Before Taggart left for Oregon in late 2016, he guided the Bulls to an 11-win campaign and a spot in the Top 25.

The No. 10 holds several meanings. Two of Taggart’s programs reached 10 ATS wins. Western Kentucky finished 10-2 ATS in his second season, and South Florida finished 10-3 ATS in his third year.

There’s no guarantee Taggart will get the time to turn around FSU. Fans and media already have placed him on the hot seat in Tallahassee. Therefore, we reached out to WarChant.com’s Managing Editor, Ira Schoffel, to get a better feel for Taggart’s future.

“Willie signed a six-year deal at $5 million per season, so he’s going to be here unless [2019] is just a complete disaster,” Schoffel told MajorWager. “A disaster would be below .500. He should be ok if they go 7-5. If FSU finishes 6-6, the heat would be on going into 2020.”

Taggart’s buyout is 80 percent of what’s left on his contract. So if FSU wants to make a move after this season, it would be on the hook for $16 million.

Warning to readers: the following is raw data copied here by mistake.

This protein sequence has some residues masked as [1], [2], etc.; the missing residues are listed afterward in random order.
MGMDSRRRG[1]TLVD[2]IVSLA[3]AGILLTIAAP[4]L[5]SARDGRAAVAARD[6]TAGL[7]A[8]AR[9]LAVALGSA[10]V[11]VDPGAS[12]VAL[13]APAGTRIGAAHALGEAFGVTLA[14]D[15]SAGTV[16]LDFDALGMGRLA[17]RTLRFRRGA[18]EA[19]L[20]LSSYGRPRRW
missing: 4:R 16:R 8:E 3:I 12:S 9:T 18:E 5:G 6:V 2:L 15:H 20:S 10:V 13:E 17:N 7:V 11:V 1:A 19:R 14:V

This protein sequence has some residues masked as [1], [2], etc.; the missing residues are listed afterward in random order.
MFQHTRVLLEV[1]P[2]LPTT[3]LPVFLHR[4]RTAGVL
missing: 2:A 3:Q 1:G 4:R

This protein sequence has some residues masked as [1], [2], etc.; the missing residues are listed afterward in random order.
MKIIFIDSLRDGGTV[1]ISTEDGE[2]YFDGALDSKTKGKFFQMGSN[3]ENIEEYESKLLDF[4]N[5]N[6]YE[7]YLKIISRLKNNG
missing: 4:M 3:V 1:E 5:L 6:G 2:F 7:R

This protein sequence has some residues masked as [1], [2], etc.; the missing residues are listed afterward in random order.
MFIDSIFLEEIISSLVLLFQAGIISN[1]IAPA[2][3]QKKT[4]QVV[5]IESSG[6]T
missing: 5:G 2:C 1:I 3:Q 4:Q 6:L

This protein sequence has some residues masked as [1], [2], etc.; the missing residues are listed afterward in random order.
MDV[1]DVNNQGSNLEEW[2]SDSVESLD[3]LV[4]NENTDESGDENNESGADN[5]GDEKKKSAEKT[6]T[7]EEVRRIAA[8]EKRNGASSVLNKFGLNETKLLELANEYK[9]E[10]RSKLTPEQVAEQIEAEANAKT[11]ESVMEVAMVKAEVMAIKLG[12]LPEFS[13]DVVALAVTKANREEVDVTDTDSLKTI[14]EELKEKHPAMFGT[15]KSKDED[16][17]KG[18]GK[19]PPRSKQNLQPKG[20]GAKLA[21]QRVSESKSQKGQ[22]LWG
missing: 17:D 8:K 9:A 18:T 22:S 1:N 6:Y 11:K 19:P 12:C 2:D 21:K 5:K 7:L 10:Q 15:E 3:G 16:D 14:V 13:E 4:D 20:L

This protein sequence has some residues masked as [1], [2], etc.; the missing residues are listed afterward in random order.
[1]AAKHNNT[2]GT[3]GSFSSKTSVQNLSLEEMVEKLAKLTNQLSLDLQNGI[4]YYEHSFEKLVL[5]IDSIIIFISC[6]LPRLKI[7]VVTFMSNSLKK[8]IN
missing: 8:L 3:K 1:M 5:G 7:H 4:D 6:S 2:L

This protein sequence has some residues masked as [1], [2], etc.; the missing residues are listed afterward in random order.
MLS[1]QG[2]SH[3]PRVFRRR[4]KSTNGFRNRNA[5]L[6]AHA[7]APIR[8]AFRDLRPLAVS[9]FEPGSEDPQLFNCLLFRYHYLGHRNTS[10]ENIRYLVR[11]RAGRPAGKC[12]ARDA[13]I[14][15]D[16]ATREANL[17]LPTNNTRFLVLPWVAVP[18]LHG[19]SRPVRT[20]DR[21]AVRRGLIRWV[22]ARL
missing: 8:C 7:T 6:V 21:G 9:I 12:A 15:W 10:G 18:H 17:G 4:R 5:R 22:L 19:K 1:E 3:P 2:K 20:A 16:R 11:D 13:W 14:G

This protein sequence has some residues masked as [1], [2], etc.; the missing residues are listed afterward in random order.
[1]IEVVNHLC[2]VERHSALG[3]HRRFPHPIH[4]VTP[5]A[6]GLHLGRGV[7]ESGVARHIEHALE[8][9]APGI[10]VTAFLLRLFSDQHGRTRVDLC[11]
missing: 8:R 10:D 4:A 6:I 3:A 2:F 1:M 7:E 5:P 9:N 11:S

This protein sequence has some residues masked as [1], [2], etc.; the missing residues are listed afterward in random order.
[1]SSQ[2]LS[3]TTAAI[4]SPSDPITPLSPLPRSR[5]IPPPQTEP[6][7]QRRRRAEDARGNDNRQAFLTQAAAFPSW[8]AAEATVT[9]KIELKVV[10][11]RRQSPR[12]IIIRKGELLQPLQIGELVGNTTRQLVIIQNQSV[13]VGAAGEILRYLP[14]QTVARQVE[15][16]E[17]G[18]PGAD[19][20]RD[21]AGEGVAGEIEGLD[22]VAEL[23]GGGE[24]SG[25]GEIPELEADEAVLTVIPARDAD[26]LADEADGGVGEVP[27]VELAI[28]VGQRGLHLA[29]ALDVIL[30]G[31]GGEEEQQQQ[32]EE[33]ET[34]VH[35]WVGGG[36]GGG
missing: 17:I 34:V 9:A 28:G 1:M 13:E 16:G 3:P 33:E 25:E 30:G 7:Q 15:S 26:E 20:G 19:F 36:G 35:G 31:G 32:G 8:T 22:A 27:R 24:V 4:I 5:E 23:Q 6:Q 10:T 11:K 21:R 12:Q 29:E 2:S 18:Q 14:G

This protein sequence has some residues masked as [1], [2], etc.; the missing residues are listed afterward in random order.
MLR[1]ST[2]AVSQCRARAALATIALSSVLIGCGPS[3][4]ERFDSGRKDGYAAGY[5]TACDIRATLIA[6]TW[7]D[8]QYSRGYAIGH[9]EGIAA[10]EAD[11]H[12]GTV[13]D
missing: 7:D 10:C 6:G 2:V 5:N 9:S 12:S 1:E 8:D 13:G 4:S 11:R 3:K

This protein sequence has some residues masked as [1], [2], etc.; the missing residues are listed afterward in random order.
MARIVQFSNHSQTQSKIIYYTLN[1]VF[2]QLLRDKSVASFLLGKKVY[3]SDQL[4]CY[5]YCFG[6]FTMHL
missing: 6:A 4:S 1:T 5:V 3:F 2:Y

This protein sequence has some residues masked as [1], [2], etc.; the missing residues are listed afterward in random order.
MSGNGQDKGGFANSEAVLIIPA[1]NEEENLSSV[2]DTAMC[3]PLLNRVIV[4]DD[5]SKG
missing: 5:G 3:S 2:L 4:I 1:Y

His hot-seat status may lower the market price enough to back the Seminoles as a contrarian strategy. If FSU shows improvement early, and the market is slow to correct itself, another 10-win ATS season is possible.

But there’s more evidence Florida State could be poised to break out in 2019. Thanks in part to success on the recruiting trail under previous head coach Jimbo Fisher, Florida State ranks No. 10 nationally (and second in the ACC) in Roster Strength, according to CFB Winning Edge. Roster Strength accounts for the talent potential of a given team using individual player recruiting ratings, and adjusts for the experience on the roster as well as career production to date.